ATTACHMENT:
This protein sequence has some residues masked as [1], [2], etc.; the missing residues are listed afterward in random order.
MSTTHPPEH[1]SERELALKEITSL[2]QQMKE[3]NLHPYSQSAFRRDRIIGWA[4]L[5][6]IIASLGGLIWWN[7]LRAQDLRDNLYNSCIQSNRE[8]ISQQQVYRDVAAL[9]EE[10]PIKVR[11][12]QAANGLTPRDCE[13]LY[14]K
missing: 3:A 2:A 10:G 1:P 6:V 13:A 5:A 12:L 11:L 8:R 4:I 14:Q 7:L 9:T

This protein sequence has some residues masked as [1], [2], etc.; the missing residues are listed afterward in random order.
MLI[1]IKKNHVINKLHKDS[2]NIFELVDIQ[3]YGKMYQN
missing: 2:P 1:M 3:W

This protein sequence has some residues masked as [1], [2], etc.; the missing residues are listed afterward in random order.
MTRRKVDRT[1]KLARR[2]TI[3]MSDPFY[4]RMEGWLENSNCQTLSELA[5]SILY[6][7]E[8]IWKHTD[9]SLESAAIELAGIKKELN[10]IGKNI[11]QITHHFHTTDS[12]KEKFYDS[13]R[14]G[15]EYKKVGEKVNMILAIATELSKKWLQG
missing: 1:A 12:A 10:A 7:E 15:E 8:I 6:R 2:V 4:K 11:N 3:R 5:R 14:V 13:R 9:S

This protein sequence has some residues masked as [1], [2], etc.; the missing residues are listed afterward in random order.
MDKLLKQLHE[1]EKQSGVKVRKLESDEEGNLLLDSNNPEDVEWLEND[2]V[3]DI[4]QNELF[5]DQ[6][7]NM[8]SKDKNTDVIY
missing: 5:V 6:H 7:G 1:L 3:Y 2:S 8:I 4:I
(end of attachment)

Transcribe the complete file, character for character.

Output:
This protein sequence has some residues masked as [1], [2], etc.; the missing residues are listed afterward in random order.
MSTTHPPEH[1]SERELALKEITSL[2]QQMKE[3]NLHPYSQSAFRRDRIIGWA[4]L[5][6]IIASLGGLIWWN[7]LRAQDLRDNLYNSCIQSNRE[8]ISQQQVYRDVAAL[9]EE[10]PIKVR[11][12]QAANGLTPRDCE[13]LY[14]K
missing: 3:A 2:A 10:G 1:P 6:V 13:A 5:A 12:L 11:L 8:R 4:I 14:Q 7:L 9:T

This protein sequence has some residues masked as [1], [2], etc.; the missing residues are listed afterward in random order.
MLI[1]IKKNHVINKLHKDS[2]NIFELVDIQ[3]YGKMYQN
missing: 2:P 1:M 3:W

This protein sequence has some residues masked as [1], [2], etc.; the missing residues are listed afterward in random order.
MTRRKVDRT[1]KLARR[2]TI[3]MSDPFY[4]RMEGWLENSNCQTLSELA[5]SILY[6][7]E[8]IWKHTD[9]SLESAAIELAGIKKELN[10]IGKNI[11]QITHHFHTTDS[12]KEKFYDS[13]R[14]G[15]EYKKVGEKVNMILAIATELSKKWLQG
missing: 1:A 12:A 10:A 7:E 15:E 8:I 6:R 2:V 4:K 11:N 3:R 5:R 14:V 13:R 9:S

This protein sequence has some residues masked as [1], [2], etc.; the missing residues are listed afterward in random order.
MDKLLKQLHE[1]EKQSGVKVRKLESDEEGNLLLDSNNPEDVEWLEND[2]V[3]DI[4]QNELF[5]DQ[6][7]NM[8]SKDKNTDVIY
missing: 5:V 6:H 7:G 1:L 3:Y 2:S 8:I 4:I